American International Group Inc (NYSE:AIG)’s sale of ILFC could be endangered as the Chinese buyers missed a key deadline to pay in their deal.
The U.S. insurance giant said in its 8-K filing with Securities Exchange Commission that it had not received the deposit stipulated in the December purchase agreement in time.
AIG Agreed To Sell Upto 90 Percent Of Its Business
American International Group Inc (NYSE:AIG) said last December that it agreed to sell up to 90 percent of its business, the International Lease Finance Corporation, to a consortium of Chinese groups. The deal valued the plane leasing unit, ILFC, at about $5.28 billion.
According to the December regulatory filing, the deposit was for about 10 percent of the purchase price.
The consortium comprised of New China Trust, part-owned by Barclays PLC (NYSE:BCS) (LON:BARC), China Aviation Industrial Fund and P3 Investments Ltd. The consortium was to buy 80.1 percent of ILFC and the deal included an option to sell an additional 9.9 percent stake. China’s biggest bank, Industrial and Commercial Bank of China was meant to join the consortium after the deal got regulatory clearances. Besides, New China Life Insurance Company also was to join the consortium.
The deal was earlier expected to be closed during the second quarter. The International Lease Finance Corporation in its regulatory filing earlier this month indicated that the deal is set to close in 2013.
As a result of the payment default, American International Group Inc (NYSE:AIG) now has the right to back out of the sale of ILFC. However, despite the Chinese consortium’s failure to post a $422.75 million deposit by the required date, AIG is trying to press ahead with the deal to sell ILFC to the Chinese bidders.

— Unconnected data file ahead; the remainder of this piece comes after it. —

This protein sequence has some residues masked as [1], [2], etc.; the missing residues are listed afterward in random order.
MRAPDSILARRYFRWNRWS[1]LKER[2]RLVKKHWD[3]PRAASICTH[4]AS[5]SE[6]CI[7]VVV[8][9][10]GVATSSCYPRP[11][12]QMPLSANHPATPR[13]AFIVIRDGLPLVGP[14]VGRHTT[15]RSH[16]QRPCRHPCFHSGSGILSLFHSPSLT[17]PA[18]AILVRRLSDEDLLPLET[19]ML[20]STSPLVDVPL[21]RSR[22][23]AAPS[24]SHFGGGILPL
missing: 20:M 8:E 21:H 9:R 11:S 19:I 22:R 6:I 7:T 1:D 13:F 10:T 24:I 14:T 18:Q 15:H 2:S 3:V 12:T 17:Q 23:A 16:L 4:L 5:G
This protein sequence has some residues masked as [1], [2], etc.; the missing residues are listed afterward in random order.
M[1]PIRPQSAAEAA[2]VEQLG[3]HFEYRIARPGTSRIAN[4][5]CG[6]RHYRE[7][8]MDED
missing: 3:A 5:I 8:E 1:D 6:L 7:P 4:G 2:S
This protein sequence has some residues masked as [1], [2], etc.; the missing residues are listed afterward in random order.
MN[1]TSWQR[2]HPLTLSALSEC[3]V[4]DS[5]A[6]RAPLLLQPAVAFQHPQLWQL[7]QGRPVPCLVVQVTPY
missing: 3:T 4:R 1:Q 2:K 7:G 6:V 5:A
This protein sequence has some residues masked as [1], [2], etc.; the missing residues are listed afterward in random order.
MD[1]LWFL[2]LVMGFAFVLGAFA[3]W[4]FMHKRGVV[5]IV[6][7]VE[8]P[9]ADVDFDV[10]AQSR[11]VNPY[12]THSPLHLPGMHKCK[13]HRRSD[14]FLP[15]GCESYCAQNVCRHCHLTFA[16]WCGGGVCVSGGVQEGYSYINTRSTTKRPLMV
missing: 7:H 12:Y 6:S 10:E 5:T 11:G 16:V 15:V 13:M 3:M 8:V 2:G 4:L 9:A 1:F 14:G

ILFC is one of the world’s largest players in the market for buying aircraft besides leasing them to airlines. It owns or manages nearly 1,000 planes.
After its 2008 bailout by government, the sale of ILFC was considered one of the last pieces of American International Group Inc (NYSE:AIG)’s restructuring plan. The insurance giant’s revival plan includes selling off non-core operations. Besides, the insurance giant pared down some of its core businesses that includes a global property-casualty company and a big U.S. life-insurance and retirement-savings business.
On the other hand, China’s leadership has identified its burgeoning aerospace industry as a key industrial priority. It has been buying a range of home-grown commercial aircraft, as well as related services, such as maintenance and finance.